You Are Who You Think You Are

At some of the seminars I conduct, depending on the content of course, I open with a small demonstration. I take out a wad of cash and ask the attendee’s, who would like to have¬†it as I wave it in the air for all to see. Almost every hand naturally goes up, apart from the one or two skeptical people.

Then I grab the money in both hands and screw it up really tight so it is all wrinkled. I then ask again who would like the cash. Almost every hand goes up.

Then I take the crumpled money, throw it on the stage and tread on it, rub it it into the floor where hundreds of other feet have trodden. I ask again who would still like the money now. Almost every hand goes up. I ask them why do they still want the money after I have crumpled it up and trodden it into a dirty floor.

The same reply will always come. “Because it is still worth the amount; it still has its value.”

nasty people
Others cannot define who you are unless you let them

Life sometimes throws stuff at us; it kicks sand in our faces. Sometimes these unwelcome events come in the form of other people. And more often than not, are usually the main culprit in this analogy. People can, and do, some of the strangest, weirdest and hurtful things to us. They say despicable things or commit horrendous acts against us. Even the people we love or have loved.

But just like the money, even though you may have been screwed up by life or trodden on by others, you must remember that any such actions do not change your self-worth. You are still just as valuable as a person.

Unless you choose to think otherwise.

The late great, Stephen Covey referred to the 90/10 Principle. He said that 90% of what happens to us in everyday life we don’t really have any control over. We cannot control how others behave towards us. And we cannot always control what life is going to throw at us either.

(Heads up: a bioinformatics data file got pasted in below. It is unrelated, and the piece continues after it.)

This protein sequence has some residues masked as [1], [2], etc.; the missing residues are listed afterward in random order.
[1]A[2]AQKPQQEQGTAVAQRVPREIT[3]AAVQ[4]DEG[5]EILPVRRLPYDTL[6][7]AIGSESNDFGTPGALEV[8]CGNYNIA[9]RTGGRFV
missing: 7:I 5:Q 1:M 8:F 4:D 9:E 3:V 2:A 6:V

You are a unique and extraordinary person

But the 10% is what is important. We do control that. We can choose how we respond to any such events.

A philosophy I try and use is (I think this is an Eastern proverb) “How others treat me is their path. How I respond is mine”

This does not justify their actions of course. But I am not really interested in them any longer if they have set out to try and attempt to intentionally be nasty to me. I am interested in my well being. I use this philosophy for ME.

What are you choosing with what life has thrown at you? How are you choosing to respond to the hurtful words or actions another has taken against you? How you respond can be critical to your current and future success and happiness.

Remember, whatever has happened to you in the past does not alter or change your self-worth as a human being today. Unless you choose to make it so. You are who you think you are.

The meaning any event has on your life is only the meaning you wish to give it.

You are a unique and extraordinary person. Don’t let anyone or anything, define you otherwise. You owe it to yourself.